C'est La Vie
If there’s one thing Phosphorescent has always nailed, it’s a powerful sense of guitar tone and ambiance. For his latest record, Phosphorescent leads strong with this energy but soon also moves into a distinctly pop energy. Interestingly however, it’s more the lackluster moments that Phosphorescent doesn’t expand on that weight the record done.
With the glistening guitars, heavy bass and ominous vocals seep in slowly on “Black Moon / Silver Waves” as they create a moody intro the record. Halfway between a Morricone western soundtrack and “The Sound Of Silence,” this track is epic and subtly catchy to say the least. With this concept in mind, so much of the album elevates pop writing to something mildly score-like that it just feels like perfectly cinematic pop. “C’est La Vie No.2” lets its simple hook and warm loop drive the track, as Matthew Houck reflects on the hardships we just have to accept in life. While the song really lays stagnant in this progression, there’s such a wondrous, hopeful feeling to it that it works just the same.
Phosphorescent hits a powerfully moving rhythm on “New Birth In New England” where a sense of fun just oozes out of the writing to create a euphoric dance track. Out of his swampy breakdown section, Houck even rejuvenates the energy of the track to make its final chorus feel just as lively. Alternatively songs like “There From Here” rely much more on Phosphorescent’s calling card of amazing guitar tones and soothing melodies. In this way the song is able to create a great space on the record and improve complete listens but doesn’t exactly offer a standout moment.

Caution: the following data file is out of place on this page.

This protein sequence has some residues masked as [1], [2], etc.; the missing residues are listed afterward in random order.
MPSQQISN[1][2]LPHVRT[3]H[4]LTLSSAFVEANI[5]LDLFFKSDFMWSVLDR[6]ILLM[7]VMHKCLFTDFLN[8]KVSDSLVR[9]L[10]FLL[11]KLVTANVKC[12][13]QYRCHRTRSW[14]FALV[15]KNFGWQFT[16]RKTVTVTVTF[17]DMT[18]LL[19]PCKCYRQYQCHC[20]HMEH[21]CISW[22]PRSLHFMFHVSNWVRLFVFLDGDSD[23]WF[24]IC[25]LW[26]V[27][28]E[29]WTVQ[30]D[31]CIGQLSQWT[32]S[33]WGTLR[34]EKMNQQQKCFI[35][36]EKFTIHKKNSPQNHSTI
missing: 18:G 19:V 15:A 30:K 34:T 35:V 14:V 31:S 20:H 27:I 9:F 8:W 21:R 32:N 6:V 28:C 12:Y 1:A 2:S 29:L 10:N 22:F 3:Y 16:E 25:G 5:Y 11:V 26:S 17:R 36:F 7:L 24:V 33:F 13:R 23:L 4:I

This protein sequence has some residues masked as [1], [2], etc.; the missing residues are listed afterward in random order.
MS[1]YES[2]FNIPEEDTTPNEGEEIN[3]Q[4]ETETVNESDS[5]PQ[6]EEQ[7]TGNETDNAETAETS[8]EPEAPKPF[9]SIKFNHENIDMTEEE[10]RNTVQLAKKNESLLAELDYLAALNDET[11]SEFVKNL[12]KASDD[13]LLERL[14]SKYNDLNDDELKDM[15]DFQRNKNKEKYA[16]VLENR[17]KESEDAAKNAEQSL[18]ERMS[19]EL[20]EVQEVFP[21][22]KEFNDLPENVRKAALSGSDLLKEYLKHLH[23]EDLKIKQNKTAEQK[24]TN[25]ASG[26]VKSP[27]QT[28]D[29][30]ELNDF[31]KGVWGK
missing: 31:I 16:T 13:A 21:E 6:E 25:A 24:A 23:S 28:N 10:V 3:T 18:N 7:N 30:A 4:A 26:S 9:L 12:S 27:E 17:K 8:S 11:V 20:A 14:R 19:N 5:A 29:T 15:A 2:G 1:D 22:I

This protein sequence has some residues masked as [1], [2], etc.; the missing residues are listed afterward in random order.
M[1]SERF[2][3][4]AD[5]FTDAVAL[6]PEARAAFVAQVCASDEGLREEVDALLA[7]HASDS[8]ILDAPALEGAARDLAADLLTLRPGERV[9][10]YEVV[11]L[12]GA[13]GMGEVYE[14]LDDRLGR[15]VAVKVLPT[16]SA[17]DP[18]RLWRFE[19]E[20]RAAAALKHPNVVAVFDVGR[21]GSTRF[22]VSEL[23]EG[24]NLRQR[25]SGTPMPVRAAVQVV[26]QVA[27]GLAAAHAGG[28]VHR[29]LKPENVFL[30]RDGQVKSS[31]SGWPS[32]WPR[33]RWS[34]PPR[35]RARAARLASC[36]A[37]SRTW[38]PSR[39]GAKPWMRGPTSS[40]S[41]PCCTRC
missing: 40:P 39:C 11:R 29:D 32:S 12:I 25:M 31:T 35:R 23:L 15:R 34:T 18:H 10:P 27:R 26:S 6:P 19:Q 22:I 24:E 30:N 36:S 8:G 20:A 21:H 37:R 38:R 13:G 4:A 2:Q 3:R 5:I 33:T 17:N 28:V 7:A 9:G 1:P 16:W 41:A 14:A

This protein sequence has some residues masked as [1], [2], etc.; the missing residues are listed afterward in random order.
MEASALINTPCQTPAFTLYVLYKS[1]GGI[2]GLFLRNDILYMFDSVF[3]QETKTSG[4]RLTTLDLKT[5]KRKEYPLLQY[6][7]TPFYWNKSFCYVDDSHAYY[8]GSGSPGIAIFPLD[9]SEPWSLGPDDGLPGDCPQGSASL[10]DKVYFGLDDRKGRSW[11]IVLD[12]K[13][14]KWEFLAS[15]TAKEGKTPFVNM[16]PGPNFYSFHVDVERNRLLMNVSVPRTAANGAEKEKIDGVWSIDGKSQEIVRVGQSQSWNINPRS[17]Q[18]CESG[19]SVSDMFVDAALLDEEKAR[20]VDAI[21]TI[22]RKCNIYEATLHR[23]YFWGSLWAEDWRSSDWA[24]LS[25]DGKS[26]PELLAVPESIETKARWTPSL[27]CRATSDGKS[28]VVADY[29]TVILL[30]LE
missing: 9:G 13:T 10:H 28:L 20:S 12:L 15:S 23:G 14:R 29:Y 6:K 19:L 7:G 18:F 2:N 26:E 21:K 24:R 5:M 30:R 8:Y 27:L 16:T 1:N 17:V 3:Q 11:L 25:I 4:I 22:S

“Around The Horn” takes an over the top pop approach to the Phosphorescent sound, and really just goes for a big, punchy rock energy. Rather than boost the album as a whole, this track’s more generic sound actually feels like it will help Houck capture a broader audience who may have ignored his more focused ideas before. In the dark country rings of “Christmas Down Under” there’s a brutal sense of sadness, but one that becomes duller as the song refuses to expand beyond its main riff. Though it does run a bit long for this kind of writing, there’s a fire behind the guitar solo that really makes the end feel worth the wait.
There’s an instantly catchy energy to the beach-like guitar playing of “My Beautiful Boy” that speaks to its lyrical attempts to soothe troubled souls. Even though it also outstays its welcome a bi, the steady drive of its bass allows it to at least play as a chipper mood-piece. Outside of its sonic strengths, “These Rocks” is a little too samey and bland country to really stand next to the album’s highs. In this way it feels forgettable but once again gives the album a nice sense of continuity at least. Luckily “Black Waves / Silver Moon” rounds out the ending with a strong mix of drum rhythms and brooding vocals. Though it’s strange to run the song quite so long, it makes up for the blander moments of the record fairly well.
Words by Owen Maxwell